The Governor today decided to allow a Republican-backed budget for 2015-2016 become law.  This means the doors of our schools will stay open and the lights will stay on. But as the Campaign for Fair Education Funding noted, today’s action does nothing to ensure that our children have sufficient resources so that all students – no matter where they live – can succeed in school and meet the state’s academic standards.  The Commonwealth’s continued failure to provide children with the resources necessary for a quality  education shows why  Pennsylvania courts must step in.  The important legal issue is  whether the Legislature is violating Pennsylvania’s constitutional mandate that it support an effective system of public education.  Whether the courts can even weigh in  is the issue presently before the Pennsylvania Supreme Court in William Penn School District  v. Pennsylvania Department of Education,  a lawsuit filed by the Public Interest Law Center, along with the Education Law Center.  

Education Law Center-PA issues statement regarding today’s state budget announcement
The Education Law Center Website Mar. 23, 2016
The Education Law Center’s Executive Director Deborah Gordon Klehr issued the following statement regarding today’s state budget announcement:
“We are disappointed that the Commonwealth is proceeding with a budget that appropriates a woefully inadequate level of funding for education. This budget does not provide our children with the resources they need to succeed. The General Assembly has once again failed to meet its constitutional responsibility to maintain a system of thorough and efficient education that serves our children. This is further evidence of the need for the Pennsylvania Supreme Court to step in to protect the constitutionally guaranteed rights of Pennsylvania’s school children.  The statewide system of funding our schools continues to be broken and the underlying problems remain unaddressed.  As the General Assembly turns to the 2016-2017 budget, we urge our lawmakers to undertake their legal duty to invest in education to ensure that all children have the resources to learn regardless of their ZIP code.”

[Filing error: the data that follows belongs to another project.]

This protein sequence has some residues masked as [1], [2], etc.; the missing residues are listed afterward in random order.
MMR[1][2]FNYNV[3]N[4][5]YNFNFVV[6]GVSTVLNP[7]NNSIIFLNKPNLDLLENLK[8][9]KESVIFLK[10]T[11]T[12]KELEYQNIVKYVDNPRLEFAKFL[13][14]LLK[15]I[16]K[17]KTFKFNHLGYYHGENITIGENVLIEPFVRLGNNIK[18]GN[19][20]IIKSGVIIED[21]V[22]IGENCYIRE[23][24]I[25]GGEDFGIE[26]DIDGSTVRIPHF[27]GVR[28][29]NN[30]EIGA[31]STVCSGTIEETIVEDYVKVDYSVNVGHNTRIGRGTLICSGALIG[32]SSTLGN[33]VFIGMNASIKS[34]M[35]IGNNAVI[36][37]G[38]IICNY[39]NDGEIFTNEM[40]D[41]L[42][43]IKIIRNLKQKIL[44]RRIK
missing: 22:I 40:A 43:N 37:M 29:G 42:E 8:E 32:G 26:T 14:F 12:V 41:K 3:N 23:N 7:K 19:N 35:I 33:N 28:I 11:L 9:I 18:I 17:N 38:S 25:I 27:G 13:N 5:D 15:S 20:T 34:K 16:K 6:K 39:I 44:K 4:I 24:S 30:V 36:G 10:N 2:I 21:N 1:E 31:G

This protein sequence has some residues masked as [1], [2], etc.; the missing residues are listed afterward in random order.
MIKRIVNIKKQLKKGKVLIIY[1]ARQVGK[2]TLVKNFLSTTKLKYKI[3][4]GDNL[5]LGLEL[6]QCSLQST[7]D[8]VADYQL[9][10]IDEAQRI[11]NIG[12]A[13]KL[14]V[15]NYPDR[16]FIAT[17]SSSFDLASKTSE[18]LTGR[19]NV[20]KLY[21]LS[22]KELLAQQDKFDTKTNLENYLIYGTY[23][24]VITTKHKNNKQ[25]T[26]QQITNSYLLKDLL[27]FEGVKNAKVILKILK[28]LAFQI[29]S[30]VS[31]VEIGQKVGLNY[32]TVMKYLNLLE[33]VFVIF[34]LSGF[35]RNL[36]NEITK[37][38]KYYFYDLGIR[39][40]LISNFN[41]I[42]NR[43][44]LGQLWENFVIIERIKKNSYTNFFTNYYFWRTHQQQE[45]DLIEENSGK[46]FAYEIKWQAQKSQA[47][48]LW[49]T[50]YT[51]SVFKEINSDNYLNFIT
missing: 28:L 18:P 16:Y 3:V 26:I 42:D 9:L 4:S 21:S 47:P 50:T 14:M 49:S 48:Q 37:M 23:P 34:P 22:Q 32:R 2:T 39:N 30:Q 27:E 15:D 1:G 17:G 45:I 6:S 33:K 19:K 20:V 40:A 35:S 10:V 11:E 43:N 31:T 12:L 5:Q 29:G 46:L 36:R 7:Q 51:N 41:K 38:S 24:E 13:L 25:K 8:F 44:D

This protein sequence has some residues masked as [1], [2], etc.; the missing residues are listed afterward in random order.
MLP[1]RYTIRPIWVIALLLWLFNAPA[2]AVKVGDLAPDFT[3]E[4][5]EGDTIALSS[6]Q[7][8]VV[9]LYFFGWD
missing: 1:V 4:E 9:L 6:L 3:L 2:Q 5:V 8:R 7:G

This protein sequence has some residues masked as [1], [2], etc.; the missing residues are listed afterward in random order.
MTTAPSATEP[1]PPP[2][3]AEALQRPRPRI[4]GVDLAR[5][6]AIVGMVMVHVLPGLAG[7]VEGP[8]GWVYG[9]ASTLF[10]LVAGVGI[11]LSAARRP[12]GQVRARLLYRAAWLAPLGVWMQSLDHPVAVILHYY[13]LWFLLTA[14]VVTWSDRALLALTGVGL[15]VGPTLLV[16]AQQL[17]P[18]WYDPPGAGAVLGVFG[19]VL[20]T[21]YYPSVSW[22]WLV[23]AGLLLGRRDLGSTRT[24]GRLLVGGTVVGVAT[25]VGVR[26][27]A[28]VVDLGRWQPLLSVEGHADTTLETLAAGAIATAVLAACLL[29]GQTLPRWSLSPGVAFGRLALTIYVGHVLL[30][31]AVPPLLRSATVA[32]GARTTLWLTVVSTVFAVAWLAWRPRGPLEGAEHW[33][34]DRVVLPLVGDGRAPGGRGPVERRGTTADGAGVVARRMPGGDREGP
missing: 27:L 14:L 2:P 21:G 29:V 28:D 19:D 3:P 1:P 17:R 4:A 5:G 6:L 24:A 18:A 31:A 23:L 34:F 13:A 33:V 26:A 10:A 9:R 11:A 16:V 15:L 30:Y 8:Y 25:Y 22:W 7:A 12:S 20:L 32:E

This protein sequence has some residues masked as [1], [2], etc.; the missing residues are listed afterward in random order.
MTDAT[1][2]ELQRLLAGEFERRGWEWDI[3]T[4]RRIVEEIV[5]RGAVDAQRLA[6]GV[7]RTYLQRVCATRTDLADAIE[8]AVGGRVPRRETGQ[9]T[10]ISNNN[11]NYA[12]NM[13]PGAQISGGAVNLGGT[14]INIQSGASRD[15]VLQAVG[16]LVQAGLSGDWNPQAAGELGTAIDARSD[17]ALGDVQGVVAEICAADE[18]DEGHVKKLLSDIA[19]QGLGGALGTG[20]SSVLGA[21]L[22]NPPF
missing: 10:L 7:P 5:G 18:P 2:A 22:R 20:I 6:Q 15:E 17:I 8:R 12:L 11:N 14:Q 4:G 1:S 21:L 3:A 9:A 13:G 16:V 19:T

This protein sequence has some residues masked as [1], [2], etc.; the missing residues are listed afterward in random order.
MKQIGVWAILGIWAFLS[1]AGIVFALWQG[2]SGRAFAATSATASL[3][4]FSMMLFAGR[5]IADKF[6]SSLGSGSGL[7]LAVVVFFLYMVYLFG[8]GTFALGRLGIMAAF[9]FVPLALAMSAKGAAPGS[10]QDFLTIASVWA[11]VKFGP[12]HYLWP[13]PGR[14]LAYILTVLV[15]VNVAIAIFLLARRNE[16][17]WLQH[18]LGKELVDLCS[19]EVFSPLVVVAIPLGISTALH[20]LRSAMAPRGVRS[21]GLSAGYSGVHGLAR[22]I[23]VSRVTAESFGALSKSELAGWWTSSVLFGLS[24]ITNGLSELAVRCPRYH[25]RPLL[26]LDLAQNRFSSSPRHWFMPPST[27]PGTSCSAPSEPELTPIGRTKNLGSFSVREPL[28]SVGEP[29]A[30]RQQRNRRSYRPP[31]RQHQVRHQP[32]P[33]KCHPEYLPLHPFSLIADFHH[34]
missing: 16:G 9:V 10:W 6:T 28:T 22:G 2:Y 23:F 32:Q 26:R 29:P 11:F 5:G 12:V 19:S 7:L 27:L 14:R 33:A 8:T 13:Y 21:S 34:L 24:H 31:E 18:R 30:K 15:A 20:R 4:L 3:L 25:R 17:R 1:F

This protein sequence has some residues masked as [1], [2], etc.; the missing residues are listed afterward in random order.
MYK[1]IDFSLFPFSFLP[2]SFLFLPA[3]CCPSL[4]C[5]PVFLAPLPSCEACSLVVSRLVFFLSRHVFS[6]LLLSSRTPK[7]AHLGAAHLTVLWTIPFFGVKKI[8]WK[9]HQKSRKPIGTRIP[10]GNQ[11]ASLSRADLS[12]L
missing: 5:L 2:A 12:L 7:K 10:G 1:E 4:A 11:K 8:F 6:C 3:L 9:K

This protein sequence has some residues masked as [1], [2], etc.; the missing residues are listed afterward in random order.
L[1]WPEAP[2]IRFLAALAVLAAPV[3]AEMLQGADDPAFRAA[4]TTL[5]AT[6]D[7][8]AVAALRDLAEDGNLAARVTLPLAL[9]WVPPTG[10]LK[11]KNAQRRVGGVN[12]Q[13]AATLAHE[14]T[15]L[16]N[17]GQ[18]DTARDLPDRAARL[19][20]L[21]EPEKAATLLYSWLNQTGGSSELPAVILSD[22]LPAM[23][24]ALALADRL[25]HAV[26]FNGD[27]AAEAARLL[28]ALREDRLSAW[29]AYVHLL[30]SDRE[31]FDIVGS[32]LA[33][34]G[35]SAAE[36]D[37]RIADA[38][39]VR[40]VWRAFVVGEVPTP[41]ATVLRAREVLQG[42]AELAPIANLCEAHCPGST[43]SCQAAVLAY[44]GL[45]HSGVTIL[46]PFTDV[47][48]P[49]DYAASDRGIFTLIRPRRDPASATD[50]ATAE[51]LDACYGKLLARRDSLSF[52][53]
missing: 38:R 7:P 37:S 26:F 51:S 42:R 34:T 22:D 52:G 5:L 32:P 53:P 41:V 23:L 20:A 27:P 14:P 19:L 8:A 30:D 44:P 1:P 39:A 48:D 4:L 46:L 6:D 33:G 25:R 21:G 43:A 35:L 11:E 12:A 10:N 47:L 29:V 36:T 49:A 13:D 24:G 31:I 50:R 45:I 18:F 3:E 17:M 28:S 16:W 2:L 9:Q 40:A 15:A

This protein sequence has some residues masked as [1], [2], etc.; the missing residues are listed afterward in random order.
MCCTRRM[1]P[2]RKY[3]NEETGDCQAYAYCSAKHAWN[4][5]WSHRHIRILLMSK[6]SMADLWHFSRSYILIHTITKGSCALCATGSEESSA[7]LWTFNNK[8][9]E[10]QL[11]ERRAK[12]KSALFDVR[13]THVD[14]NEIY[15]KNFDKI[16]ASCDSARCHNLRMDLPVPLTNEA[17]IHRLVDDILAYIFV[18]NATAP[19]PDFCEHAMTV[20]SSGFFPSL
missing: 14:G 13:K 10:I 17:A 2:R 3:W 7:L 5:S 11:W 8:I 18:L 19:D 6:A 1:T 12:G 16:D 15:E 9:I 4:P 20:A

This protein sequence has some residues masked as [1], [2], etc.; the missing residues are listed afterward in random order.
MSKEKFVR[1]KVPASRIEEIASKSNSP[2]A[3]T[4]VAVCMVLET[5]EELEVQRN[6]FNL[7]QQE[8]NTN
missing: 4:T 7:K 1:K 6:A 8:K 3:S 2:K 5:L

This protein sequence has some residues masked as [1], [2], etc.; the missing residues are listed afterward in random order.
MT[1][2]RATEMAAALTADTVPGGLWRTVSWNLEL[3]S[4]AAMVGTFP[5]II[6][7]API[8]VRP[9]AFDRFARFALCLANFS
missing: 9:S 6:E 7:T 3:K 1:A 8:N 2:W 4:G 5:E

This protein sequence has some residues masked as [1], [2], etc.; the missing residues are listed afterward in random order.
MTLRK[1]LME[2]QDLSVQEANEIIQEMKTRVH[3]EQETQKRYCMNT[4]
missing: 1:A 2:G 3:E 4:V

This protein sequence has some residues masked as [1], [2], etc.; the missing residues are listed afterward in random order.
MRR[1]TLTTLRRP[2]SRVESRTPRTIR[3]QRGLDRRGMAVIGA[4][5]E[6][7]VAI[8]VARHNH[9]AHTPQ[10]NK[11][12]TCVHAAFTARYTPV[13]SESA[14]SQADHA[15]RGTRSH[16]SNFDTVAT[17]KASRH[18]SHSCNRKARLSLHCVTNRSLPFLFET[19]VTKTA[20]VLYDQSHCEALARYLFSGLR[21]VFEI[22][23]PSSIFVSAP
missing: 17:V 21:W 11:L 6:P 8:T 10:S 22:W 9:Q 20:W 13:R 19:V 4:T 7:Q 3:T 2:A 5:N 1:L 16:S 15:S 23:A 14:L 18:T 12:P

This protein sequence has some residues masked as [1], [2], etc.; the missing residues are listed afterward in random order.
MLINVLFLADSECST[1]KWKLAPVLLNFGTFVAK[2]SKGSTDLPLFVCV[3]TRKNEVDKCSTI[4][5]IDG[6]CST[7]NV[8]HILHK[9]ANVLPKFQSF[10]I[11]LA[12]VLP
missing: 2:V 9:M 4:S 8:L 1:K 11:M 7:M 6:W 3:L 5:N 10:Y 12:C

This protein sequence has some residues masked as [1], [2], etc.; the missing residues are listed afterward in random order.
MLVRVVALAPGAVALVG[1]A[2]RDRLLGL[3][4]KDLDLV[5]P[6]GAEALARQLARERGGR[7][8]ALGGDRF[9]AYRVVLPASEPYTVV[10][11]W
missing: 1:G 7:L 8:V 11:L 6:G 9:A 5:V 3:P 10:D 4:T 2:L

Report: Philadelphia among most fiscally disadvantaged school districts
The notebook by Dale Mezzacappa March 23, 2016 — 3:08pm
On the day when Gov. Wolf said he would allow to become law a Republican spending plan that significantly pares back what he wants to invest in education around the state, a recent report confirmed that Philadelphia and several other Pennsylvania districts are among the most fiscally distressed in the country.  The report, by the Education Law Center at Rutgers University, compares education investment and relative poverty rates in a given labor market to come up with an index of fiscal distress for school districts.  Using this method, Philadelphia and Chicago come out as most continuously disadvantaged among the 10 biggest districts. Philadelphia has more than twice the average poverty rate, but just 80 percent of the average for per-pupil spending for its area.  Two other Pennsylvania districts, Allentown and Reading, show up as the most disadvantaged in the country. Each has more than two-and-a-half times the average poverty rate and less than 80 percent of the average revenue per student.